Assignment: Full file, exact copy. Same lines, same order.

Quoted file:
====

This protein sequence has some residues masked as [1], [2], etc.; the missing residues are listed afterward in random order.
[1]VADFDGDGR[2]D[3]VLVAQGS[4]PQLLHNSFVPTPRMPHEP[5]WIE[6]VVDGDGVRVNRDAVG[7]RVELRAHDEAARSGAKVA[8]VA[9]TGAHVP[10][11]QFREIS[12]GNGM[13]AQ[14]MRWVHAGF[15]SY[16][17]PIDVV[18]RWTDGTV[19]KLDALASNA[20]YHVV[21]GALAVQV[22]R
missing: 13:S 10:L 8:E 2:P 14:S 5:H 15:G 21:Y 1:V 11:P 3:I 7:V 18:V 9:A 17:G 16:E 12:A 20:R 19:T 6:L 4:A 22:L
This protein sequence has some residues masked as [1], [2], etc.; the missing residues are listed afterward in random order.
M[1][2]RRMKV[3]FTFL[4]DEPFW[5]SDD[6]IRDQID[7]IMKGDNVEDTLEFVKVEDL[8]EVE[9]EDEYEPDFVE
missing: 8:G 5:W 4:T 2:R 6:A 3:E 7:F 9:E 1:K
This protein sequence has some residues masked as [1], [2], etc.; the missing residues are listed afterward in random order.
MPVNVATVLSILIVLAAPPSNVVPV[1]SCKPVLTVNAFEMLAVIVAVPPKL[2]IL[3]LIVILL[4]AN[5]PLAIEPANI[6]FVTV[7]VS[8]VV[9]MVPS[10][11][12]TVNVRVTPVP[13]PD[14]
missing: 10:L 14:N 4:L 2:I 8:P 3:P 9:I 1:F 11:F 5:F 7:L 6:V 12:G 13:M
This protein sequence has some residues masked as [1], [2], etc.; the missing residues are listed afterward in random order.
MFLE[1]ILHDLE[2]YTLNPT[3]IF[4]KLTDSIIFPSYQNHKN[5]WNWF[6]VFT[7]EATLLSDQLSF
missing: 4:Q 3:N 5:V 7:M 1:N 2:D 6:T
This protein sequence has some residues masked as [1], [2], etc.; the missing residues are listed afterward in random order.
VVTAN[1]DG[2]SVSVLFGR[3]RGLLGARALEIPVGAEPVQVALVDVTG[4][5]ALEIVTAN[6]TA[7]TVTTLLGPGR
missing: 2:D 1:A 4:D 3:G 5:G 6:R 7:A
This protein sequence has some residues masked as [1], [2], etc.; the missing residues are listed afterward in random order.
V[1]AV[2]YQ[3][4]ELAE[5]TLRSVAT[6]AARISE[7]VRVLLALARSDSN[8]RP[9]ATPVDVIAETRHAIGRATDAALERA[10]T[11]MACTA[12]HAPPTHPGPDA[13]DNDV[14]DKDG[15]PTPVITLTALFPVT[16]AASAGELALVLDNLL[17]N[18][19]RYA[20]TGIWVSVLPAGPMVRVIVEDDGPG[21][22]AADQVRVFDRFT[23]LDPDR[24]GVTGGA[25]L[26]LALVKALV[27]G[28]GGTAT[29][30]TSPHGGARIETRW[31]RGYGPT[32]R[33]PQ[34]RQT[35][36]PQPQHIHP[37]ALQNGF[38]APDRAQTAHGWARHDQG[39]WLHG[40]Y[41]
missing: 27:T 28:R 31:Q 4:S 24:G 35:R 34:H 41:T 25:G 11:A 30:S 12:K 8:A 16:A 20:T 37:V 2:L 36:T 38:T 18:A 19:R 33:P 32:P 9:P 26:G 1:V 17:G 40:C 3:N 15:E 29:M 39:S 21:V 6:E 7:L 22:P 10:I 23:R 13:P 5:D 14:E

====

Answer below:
This protein sequence has some residues masked as [1], [2], etc.; the missing residues are listed afterward in random order.
[1]VADFDGDGR[2]D[3]VLVAQGS[4]PQLLHNSFVPTPRMPHEP[5]WIE[6]VVDGDGVRVNRDAVG[7]RVELRAHDEAARSGAKVA[8]VA[9]TGAHVP[10][11]QFREIS[12]GNGM[13]AQ[14]MRWVHAGF[15]SY[16][17]PIDVV[18]RWTDGTV[19]KLDALASNA[20]YHVV[21]GALAVQV[22]R
missing: 13:S 10:L 8:E 2:P 14:S 5:H 15:G 21:Y 1:V 11:P 3:I 7:V 18:V 9:A 17:G 16:E 12:A 20:R 19:T 6:L 4:A 22:L
This protein sequence has some residues masked as [1], [2], etc.; the missing residues are listed afterward in random order.
M[1][2]RRMKV[3]FTFL[4]DEPFW[5]SDD[6]IRDQID[7]IMKGDNVEDTLEFVKVEDL[8]EVE[9]EDEYEPDFVE
missing: 8:G 5:W 4:T 2:R 6:A 3:E 7:F 9:E 1:K
This protein sequence has some residues masked as [1], [2], etc.; the missing residues are listed afterward in random order.
MPVNVATVLSILIVLAAPPSNVVPV[1]SCKPVLTVNAFEMLAVIVAVPPKL[2]IL[3]LIVILL[4]AN[5]PLAIEPANI[6]FVTV[7]VS[8]VV[9]MVPS[10][11][12]TVNVRVTPVP[13]PD[14]
missing: 10:L 14:N 4:L 2:I 8:P 3:P 9:I 1:F 11:F 5:F 7:L 6:V 12:G 13:M
This protein sequence has some residues masked as [1], [2], etc.; the missing residues are listed afterward in random order.
MFLE[1]ILHDLE[2]YTLNPT[3]IF[4]KLTDSIIFPSYQNHKN[5]WNWF[6]VFT[7]EATLLSDQLSF
missing: 4:Q 3:N 5:V 7:M 1:N 2:D 6:T
This protein sequence has some residues masked as [1], [2], etc.; the missing residues are listed afterward in random order.
VVTAN[1]DG[2]SVSVLFGR[3]RGLLGARALEIPVGAEPVQVALVDVTG[4][5]ALEIVTAN[6]TA[7]TVTTLLGPGR
missing: 2:D 1:A 4:D 3:G 5:G 6:R 7:A
This protein sequence has some residues masked as [1], [2], etc.; the missing residues are listed afterward in random order.
V[1]AV[2]YQ[3][4]ELAE[5]TLRSVAT[6]AARISE[7]VRVLLALARSDSN[8]RP[9]ATPVDVIAETRHAIGRATDAALERA[10]T[11]MACTA[12]HAPPTHPGPDA[13]DNDV[14]DKDG[15]PTPVITLTALFPVT[16]AASAGELALVLDNLL[17]N[18][19]RYA[20]TGIWVSVLPAGPMVRVIVEDDGPG[21][22]AADQVRVFDRFT[23]LDPDR[24]GVTGGA[25]L[26]LALVKALV[27]G[28]GGTAT[29][30]TSPHGGARIETRW[31]RGYGPT[32]R[33]PQ[34]RQT[35][36]PQPQHIHP[37]ALQNGF[38]APDRAQTAHGWARHDQG[39]WLHG[40]Y[41]
missing: 27:T 28:R 31:Q 4:S 24:G 35:R 34:H 41:T 25:G 11:A 30:S 12:K 8:A 16:A 20:T 37:V 2:L 36:T 38:T 18:A 19:R 33:P 32:P 9:P 26:G 1:V 17:G 40:C 3:N 15:E 29:M 39:S 21:V 6:E 7:L 22:P 10:I 23:R 13:P 5:D 14:E